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[Ham-80211] OT??? High power 2.4 GHz rules change

jeff at aerodata.net jeff at aerodata.net
Sun May 21 03:59:25 UTC 2006


Are you the same Tim Gorman who is or was on the ISP-Wireless mailing list?

Just curious, I used to subscribe to it as well.

> See my comments below.
>
> On Saturday 20 May 2006 16:35, doc wrote:
>>  > Tim Gorman wrote:
>> >
>> > Point 2: 1 watt at 2.4Ghz is plenty of power to work all the way to
>> the
>> > radio horizon for most installations. Raising power levels to blast
>> > through obstructions is NOT a good way of doing things, it shows poor
>> > engineering judgment. Finding better paths and setting up mesh
>> networks
>> > that will allow routing around obstructions is a much better answer
>> for
>> > almost all system metrics - initial cost, operating cost, spectrum
>> > pollution, etc.
>>
>> I have to question the assumption underlying this
>> statement.
>>
>> Much higher power than 1W will be necessary to maintain
>> solid communications for the following circumstances:
>>
>> 1.  Airborne obstructions, e.g. rain, snow, hail, sleet,
>> smoke, heavy mist, windblown dust, windblown pollen, etc.
>> (your airborne nuisance will depend on your QTH -- expect
>> more if you deploy in disaster-impacted locales)
>
> Why do you think higher power will be needed? Exactly what radio horizon
> distances do you think you will be trying to cover with typical
> installations? Especially in disaster-impacted locales? Most of the links
> you
> will find in disaster-impacted locales will be local networks or
> point-to-point links - neither of which require high power *ESPECIALLY* on
> the amateur bands.
>
> If you think you will be setting up a 2.4Ghz SS hub with an
> omnidirectional
> pattern covering a radio horizon of 25-40 miles then I can understand the
> statement that you will need higher power - but so will all the stations
> trying to connect to you. That means they will interfere with each other
> AND
> with you and will just make an unholy mess of the spectrum being used. Its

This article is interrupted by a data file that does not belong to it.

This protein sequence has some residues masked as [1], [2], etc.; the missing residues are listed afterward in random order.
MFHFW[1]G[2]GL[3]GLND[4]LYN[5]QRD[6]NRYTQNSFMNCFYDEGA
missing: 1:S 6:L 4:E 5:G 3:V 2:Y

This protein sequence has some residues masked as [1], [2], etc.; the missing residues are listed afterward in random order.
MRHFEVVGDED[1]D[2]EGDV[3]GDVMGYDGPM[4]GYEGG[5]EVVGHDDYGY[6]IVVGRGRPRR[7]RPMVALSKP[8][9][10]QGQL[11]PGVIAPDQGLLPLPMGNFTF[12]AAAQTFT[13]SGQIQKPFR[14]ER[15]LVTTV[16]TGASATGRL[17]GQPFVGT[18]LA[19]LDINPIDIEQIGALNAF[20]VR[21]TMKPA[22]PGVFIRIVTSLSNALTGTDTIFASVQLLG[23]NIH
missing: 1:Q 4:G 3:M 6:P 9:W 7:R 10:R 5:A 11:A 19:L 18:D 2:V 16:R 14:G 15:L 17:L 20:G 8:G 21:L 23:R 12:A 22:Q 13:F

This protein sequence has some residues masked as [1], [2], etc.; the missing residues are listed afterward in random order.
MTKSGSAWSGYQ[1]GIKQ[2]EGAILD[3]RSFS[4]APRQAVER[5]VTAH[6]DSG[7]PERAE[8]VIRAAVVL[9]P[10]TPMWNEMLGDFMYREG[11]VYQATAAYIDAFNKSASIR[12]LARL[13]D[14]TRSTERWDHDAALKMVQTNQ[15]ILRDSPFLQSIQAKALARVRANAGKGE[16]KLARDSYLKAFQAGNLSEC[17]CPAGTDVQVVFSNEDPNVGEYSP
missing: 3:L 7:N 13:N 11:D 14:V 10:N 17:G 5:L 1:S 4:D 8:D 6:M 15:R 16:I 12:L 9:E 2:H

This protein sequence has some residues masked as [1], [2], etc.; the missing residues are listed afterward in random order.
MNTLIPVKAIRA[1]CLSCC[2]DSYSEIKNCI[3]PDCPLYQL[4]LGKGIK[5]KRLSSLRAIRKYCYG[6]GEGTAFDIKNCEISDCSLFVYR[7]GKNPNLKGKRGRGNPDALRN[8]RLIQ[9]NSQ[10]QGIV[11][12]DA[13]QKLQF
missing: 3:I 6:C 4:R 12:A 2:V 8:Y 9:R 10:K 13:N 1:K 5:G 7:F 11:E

> an
> issue you just can't get away from - its the nature of the beast.
>
> And while you are doing all this just how many people are you going to
> piss
> off that are running Part 15 networks? That's all the amateur radio
> community
> needs - a big black eye, especially if it occurs during an emergency.
>
>>
>> 2.  Antenna inefficiencies, e.g. snow or ice on the antenna,
>> the impact of various environmental sources such as acid
>> rain, soot, salt-containing rain or mist, etc., slight
>> misalignment due to unusual winds, etc.
>
> Would anyone like to put forth the word that applies here? Hint: begins
> with
> the letter "r".
>
> If you are using antennas that become misaligned enough to cause a problem
> with a link due to unusual winds then that tells me you are using
> high-gain
> antennas to begin with - which don't need the high power during regular
> operation. So when you are saying you don't want to have to run APC you
> are
> also saying that you will just run the link ALL THE TIME at the power
> level
> needed to overcome any possible impairment - whether the impairment exists
> or
> not.
>
> This is an even worse engineering practice than raising power levels to
> blast
> through an existing obstruction - you are just going to blast the signal
> out
> whether you need to or not.
>
>
>>
>> 3.  Seasonal changes, e.g. leaves not there when tests
>> were conducted show up in Spring, or new growth as a result
>> of taller bushes/trees, etc.
>
> I've been there when system designers haven't considered all the
> environmental
> conditions, especially with 11Ghz systems. Again, just blasting away with
> higher power is a poor engineering fix.
>
>>
>> Yes, there are reasons for the availability of higher-
>> than-1W power levels and they may be more rather than
>> less frequent.
>
> I'll repeat, use of high power with spread spectrum is self-defeating in
> the
> extreme, especially when the spectrum space is limited. If all you ever
> expect to have is one or two stations in any 25 mile radius using SS under
> Part 97 then have at it with your high power. If you ever expect to grow
> past
> that point, i.e. three or more stations, then you need to understand what
> use
> of more than the absolute minimum power needed does to the spectrum
> capacity.
>
>>
>> One key question goes to the mission-critical nature
>> of making and holding the link and the capacity to
>> locate multiple versus one-to-one sites.
>
> Those multiple stations have to be able to communicate or they are
> worthless.
> The higher power they run the more they interfere with each other. It's
> why
> the cell phone people don't just increase their cell site power in order
> to
> increase capacity (i.e. they can reach further distances and cover more
> people). They actually lower the cell site power and put more cell sites
> in.
>
>
>>
>> IMHO, when one absolutely positively has to make and
>> hold the contact and cannot count on multiple link
>> sites then one needs QRO.  The regs nor the spectrum
>> planning cannot preclude QRO or it makes the band
>> unreliable for mission critical apps.
>
> The regulations don't preclude QRO, especially for emergency situations.
> But
> whoever is running that QRO also needs to understand all the ramifications
> -
> such as the liklihood of interfering with the local Part 15 network the
> American Red Cross has set up in their shelter to link PC's doing H&W work
> or
> inventory work, etc.
>
> tim ab0wr
>
>
>
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